Morro Bay’s newest public artwork was a labor of love for the young artist, who labored over the colorful and whimsical piece for a couple of months, bearing up in the oft chilly air.
Harmony Lloyd, 20, says she spent her early years living at Heritage Ranch in rural Paso Robles, moving with her family to the Coast her freshman year of high school. She attended and graduated from Morro Bay High School and is now a Cuesta College student.
She’s always been interested in art, she explains, taking art classes both in high school and now at Cuesta. “This is my first mural ever,” she says while getting ready to put the finishing touches on her artwork on the eastern wall of the Shell Gas Station at the corner of Kern Avenue and Morro Bay Boulevard. “It took two-and-a-half months to do, but it was really fun.”
Folks navigating through the Roundabout and going west on the Boulevard will probably get the best view of the artwork, or take a peek next time you stop in to fill ‘er up.
Standing out there for 4 to 5 hours a day, often in chilly winds, and in between school and work at the Morro Bay Coffee Co., she drew a lot of attention from the station’s customers.
“I got to see what the people of Morro Bay are like,” she says. “Morro Bay has just the best people; it was really great to experience that.”
She shared that people came up to her and commented on the mural, which she first penciled out in a rough paper draft. Mostly, though, she drew and then painted freehand. Since she admittedly had never painted a mural, it gave her a lot of freedom to be creative. “I didn’t want to make it too restrictive,” she says.
She sketched in the varied scenes with chalk before the paint went on. “I tried to focus on the characters and then fill in around them. I just told myself that it’ll look great no matter what.”
“It was a little nerve-wracking,” she added, “having so many people stop and watch me.”
She got the gig by answering a sign Shell had posted on the wall seeking a muralist. Lloyd, who lives in the neighborhood near the station, says, “She [owner] showed me the wall and said she wanted something that represents Morro Bay.”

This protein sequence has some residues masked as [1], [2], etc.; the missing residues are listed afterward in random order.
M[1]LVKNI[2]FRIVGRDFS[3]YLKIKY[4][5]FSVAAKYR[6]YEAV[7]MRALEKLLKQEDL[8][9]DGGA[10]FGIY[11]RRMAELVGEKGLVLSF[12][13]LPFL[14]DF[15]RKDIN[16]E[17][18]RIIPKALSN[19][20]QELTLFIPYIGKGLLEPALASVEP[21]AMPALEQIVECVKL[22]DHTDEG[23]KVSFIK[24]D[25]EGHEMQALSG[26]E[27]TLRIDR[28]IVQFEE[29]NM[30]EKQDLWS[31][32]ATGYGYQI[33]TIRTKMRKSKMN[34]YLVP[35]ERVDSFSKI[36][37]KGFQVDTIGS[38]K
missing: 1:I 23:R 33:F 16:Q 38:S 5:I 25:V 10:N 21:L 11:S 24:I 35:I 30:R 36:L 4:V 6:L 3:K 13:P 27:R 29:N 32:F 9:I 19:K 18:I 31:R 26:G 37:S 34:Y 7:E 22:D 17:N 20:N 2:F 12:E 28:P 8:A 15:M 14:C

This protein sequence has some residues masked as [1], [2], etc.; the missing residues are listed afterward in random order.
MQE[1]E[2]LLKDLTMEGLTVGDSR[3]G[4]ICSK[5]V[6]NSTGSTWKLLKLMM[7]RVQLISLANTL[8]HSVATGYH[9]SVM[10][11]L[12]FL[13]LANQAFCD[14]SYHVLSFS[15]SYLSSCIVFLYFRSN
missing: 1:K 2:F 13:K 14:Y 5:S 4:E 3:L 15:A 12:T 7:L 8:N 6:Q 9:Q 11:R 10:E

The result was a collage of scenes including Morro Rock, the Harborwalk, Bay, the beach, Sandspit, a bikini clad woman surfing, fog rolling in at the edges, and of course, a brilliant, red and yellow sunset on top of everything. “The sun is the same colors as the Shell logo,” she points out.
“This is everything that makes Morro Bay, Morro Bay to me,” Lloyd explained, who denies that the skateboarder on the right side is her, which a few people have wondered, seeing as she is herself an avid skateboarder.
She did put her dad, Chad Lloyd’s converted ambulance/camper in one background scene. The result is a mural that people will admire for years to come.
“I learned a lot. Like the wall is much bigger than it looks,” she laughs.
She used high-quality outdoor house paint, and while it will eventually fade, this wall doesn’t get very much direct sunlight, so the brilliant colors should last a long time. “The wall is mostly shaded from the sun,” Lloyd explained.
The Shell mural was a commissioned work, which is a promising sign for a first time muralist. Experienced muralists command thousands of dollars for a mural this big.
“I’m doing it for cheap,” she said. “It was a good opportunity to get my foot in the door. I met a few people who want me to do work for them.”
Lloyd is also a graphic artist and designed menus for a local restaurant. “I’ll do anything and see how it goes,” she said.